04 MayClass Size does matter!

Dance classes for young children aged 3+ years are currently very popular. These classes often provide the ‘bread and butter’ of a dance school or fitness studio. Often their profitability subsidises the more senior classes where the attendance often drops because of school work or competition with other extra curricular activities etc. When children are young it is largely the parent who intitiates and selects an after school activity. As children grow up and become more independent in their thinking they begin to exert their opinion as to the activities that they enjoy and wish to continue and those that they don’t and wish to stop.

At 3yrs however it is the parent who has control. Teachers are understandably delighted at the number of  parents who enrol their children for ’baby’ classes. The higher the attendance the greater the profit and it is all too easy for profit to become the main motivator in the numbers game. It is not uncommon for teachers to boast quite proudly that they have 25 children in one class believing that the high number is clear evidence of their personal popularity.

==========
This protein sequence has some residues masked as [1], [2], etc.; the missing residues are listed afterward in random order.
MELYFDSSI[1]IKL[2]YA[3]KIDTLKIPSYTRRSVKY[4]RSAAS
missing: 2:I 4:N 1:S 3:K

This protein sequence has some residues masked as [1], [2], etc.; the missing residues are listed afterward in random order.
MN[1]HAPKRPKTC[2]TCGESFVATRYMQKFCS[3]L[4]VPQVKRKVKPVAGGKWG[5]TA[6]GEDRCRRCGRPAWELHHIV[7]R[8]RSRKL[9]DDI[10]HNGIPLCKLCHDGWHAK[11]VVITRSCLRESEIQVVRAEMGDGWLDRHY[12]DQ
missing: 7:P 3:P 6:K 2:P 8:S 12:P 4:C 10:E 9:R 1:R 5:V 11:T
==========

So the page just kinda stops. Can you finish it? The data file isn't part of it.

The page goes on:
Even with a student teacher as an assistant I would not  advocate a class of this size. If the class duration is  30 minutes a considerable amount of that time would be spent manouvering children eg entering the dance studio, sitting on the floor for registration, standing up again, positioning the children for dancing round the room etc

Young children don’t like to be hurried. They like to do things at their own pace. If they are hurried they can begin to feel uncomfortable and resistant which leads to disharmonyand fractiousness.

Although there are teachers who can keep control of 25 children in a dance class it can, on a regular basis, prove to be more of a challenge than a pleasure!  

For a weekly dance class to be enjoyable it has to be enjoyable for both pupil and teacher.

My own teaching experience together with  observations of other pre school dance classes has led me to conclude that an attendance of between 10 and 12 is a ’comfortable’ maximum number. The teacher then has time to listen as well as instruct. Good communication is a fundamental requirement of effective teaching. Taking time to understand the individual characterisitics of each child is part of this process as is eye contact.

Be kind to yourself and limit the class numbers.

Teaching dance to young children should be a pleasure not an endurance test!

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